In Perfumed Nightmare, Kidlat eventually travels to Paris with an American entrepreneur, amusingly portrayed as a petulant overgrown Boy Scout, whose bubble-gum dispensers Kidlat is hired to maintain. Although fascinated by the modern metropolis, he is gradually disillusioned by the deleterious effects of capitalism’s so-called progress; in the end, he returns home in a makeshift rocket—in a scene shot in the iconic ducts of the Centre Pompidou, then still under construction—magically propelled by the winds of a third-world typhoon, whose power and wisdom he has finally come to appreciate.

Werner Herzog, The Enigma of Kaspar Hauser, 1974, 35 mm and Super 8, color, sound, 110 minutes. Hombrecito (Kidlat Tahimik) and Circus Director (Willy Semmelrogge).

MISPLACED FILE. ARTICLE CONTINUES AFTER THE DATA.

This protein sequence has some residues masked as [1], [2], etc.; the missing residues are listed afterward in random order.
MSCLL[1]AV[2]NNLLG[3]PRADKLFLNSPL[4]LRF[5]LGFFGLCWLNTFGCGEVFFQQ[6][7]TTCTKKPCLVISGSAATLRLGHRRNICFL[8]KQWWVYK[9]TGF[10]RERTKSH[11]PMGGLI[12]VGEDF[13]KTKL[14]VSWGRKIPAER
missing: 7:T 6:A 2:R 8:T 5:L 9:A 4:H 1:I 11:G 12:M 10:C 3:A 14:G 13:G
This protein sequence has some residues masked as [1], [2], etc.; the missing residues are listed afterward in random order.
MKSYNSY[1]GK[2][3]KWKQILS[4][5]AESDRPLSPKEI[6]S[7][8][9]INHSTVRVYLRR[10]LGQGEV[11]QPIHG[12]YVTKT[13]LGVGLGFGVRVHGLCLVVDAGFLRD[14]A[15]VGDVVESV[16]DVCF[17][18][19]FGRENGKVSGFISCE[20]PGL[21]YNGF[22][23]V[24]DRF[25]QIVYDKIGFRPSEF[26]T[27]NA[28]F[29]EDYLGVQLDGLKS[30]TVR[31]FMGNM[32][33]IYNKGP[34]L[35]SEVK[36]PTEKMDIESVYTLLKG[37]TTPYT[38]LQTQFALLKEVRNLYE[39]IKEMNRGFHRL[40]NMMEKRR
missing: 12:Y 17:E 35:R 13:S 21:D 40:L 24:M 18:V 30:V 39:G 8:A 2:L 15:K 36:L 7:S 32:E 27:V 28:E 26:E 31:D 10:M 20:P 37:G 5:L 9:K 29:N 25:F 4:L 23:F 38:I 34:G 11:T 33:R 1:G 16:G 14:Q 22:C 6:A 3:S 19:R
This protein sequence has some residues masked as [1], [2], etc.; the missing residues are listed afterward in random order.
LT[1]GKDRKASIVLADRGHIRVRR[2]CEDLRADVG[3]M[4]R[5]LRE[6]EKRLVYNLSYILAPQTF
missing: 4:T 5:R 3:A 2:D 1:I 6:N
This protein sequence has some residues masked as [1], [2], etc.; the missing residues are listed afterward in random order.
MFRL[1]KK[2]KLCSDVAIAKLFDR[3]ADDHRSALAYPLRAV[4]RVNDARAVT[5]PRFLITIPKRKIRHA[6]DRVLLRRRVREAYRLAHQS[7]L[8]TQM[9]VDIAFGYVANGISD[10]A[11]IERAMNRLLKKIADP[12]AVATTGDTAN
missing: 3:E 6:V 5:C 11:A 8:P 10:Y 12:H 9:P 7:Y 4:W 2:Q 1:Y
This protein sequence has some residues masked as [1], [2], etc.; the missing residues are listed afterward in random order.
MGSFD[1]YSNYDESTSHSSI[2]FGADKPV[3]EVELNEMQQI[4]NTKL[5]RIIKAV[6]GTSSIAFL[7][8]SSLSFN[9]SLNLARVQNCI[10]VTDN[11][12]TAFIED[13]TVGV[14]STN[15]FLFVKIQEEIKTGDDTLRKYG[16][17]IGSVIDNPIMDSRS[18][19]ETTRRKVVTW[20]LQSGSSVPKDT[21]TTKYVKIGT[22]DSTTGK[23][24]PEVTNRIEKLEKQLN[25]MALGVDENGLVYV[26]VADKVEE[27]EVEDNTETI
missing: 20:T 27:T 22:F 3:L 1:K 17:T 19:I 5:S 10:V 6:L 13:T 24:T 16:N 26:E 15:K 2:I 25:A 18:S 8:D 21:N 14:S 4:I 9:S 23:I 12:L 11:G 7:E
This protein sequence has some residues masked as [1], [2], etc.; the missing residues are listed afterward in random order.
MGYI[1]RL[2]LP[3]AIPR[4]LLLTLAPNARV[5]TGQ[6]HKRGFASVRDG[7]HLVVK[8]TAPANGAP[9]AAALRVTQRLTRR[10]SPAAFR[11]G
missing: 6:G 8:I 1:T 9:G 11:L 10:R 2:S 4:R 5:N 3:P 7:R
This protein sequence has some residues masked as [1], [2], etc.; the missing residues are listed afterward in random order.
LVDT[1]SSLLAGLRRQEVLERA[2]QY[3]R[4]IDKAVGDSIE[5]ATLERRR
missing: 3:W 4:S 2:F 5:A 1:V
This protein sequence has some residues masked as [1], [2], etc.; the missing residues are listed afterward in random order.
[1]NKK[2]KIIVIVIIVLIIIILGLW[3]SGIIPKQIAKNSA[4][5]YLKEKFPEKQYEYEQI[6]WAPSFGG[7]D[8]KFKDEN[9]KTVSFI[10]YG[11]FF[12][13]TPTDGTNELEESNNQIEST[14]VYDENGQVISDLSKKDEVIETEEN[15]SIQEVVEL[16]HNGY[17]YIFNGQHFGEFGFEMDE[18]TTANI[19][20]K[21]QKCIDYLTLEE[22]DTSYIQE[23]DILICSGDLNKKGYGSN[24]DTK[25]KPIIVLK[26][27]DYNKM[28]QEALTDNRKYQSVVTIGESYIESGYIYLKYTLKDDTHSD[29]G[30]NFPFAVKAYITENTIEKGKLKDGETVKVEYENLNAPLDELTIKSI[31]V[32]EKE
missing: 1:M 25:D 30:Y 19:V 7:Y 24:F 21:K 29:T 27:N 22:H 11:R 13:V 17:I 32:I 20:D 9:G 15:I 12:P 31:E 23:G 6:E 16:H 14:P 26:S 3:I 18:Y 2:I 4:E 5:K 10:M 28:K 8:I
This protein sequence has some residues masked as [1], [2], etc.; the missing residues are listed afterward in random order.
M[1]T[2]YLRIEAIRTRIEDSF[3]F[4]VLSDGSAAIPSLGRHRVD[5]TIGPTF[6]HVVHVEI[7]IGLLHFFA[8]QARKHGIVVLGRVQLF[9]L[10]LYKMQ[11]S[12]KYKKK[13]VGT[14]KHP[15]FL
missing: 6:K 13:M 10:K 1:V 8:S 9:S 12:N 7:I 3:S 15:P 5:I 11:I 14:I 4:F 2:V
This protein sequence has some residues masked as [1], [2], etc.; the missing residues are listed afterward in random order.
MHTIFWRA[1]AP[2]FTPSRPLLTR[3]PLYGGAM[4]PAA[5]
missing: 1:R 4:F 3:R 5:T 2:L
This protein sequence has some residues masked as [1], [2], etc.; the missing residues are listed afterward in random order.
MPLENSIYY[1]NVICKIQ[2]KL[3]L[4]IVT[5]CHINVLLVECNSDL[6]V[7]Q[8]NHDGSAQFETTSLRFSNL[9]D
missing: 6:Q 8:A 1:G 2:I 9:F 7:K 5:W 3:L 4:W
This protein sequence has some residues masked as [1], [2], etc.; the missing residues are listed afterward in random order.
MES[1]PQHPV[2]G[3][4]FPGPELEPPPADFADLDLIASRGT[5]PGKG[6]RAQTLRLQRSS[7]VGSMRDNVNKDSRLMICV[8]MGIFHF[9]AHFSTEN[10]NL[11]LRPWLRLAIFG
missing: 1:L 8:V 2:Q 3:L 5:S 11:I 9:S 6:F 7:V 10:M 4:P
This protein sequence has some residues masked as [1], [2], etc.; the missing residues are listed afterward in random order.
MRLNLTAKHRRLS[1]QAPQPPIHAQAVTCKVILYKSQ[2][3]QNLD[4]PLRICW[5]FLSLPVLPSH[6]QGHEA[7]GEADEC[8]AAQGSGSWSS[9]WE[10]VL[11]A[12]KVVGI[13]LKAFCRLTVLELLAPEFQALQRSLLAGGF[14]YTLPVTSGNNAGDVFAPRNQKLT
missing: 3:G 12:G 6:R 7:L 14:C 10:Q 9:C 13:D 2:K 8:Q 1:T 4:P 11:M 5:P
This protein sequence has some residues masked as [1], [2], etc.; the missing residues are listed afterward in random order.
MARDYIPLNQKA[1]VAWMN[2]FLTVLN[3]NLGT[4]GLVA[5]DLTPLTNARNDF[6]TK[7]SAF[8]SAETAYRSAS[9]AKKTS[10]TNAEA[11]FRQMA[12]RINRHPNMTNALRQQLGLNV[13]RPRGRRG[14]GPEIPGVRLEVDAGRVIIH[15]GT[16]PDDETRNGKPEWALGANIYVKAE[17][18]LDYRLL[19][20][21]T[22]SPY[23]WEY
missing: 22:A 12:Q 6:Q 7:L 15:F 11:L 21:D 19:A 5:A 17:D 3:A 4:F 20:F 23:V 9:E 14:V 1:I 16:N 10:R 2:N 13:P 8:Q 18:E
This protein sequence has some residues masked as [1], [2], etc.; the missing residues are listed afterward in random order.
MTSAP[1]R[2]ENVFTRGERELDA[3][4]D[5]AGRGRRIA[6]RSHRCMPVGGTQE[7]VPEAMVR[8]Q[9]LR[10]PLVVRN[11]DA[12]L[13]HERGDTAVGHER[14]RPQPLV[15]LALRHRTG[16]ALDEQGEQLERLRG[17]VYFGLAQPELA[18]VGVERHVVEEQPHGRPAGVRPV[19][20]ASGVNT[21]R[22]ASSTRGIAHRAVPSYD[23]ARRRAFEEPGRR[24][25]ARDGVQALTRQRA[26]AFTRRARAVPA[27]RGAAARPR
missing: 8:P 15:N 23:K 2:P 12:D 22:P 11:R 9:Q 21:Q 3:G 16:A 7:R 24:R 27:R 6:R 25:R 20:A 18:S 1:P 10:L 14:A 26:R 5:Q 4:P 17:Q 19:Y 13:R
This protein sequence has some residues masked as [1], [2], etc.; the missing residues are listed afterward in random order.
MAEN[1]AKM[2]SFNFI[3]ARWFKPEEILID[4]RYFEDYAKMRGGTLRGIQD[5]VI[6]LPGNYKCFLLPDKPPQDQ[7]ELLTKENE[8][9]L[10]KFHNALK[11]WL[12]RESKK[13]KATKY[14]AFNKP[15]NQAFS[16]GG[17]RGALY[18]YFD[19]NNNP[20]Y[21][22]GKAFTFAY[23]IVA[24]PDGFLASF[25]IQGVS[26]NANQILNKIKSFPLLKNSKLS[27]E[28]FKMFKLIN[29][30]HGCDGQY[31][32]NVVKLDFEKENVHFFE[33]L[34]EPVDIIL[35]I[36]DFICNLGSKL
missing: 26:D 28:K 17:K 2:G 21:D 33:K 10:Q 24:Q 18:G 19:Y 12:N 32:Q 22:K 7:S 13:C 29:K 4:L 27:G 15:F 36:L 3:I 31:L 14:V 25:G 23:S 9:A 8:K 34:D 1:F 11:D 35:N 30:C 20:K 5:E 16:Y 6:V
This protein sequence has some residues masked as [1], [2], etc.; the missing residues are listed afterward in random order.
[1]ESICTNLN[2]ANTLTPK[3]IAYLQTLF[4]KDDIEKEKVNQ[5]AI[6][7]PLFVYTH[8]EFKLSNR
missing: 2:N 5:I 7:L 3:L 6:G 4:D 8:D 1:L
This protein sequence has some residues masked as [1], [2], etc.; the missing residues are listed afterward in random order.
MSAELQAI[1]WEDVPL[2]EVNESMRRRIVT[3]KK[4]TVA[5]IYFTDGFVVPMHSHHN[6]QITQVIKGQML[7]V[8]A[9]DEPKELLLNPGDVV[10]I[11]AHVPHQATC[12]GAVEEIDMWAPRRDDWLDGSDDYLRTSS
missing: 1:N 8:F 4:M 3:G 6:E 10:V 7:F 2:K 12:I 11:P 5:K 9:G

The film cleverly reverses the conventional narrative trajectory of Western ethnographic films: Instead of a “civilized” Westerner exploring a distant corner of the globe, a “native” journeys from his remote village to an industrialized metropolis, revealing some of the cultural idiosyncrasies he finds there. Perfumed Nightmare also includes jarring documentary footage of local rituals: a circumcision ceremony in the forest, self-flagellation at a Catholic festival. Rather than serving as evidence of irreconcilable cultural difference to be analyzed by the anthropologist, such footage anchors the film in the cultural context in which it was made. Used as narrative pivots, these sequences function as what film scholar Christopher Pavsek calls “metaphors in the real,” documentary-style shots that are deployed allegorically, a tactic that Tahimik frequently uses.1 His films anticipate, in terms of form, process, and subject matter, more recent allied practices, such as the “improvisational realism” of the Karrabing Film Collective, an indigenous group from Australia’s Northern Territory that likewise uses filmmaking and installation to retell myths, histories, and political struggles.2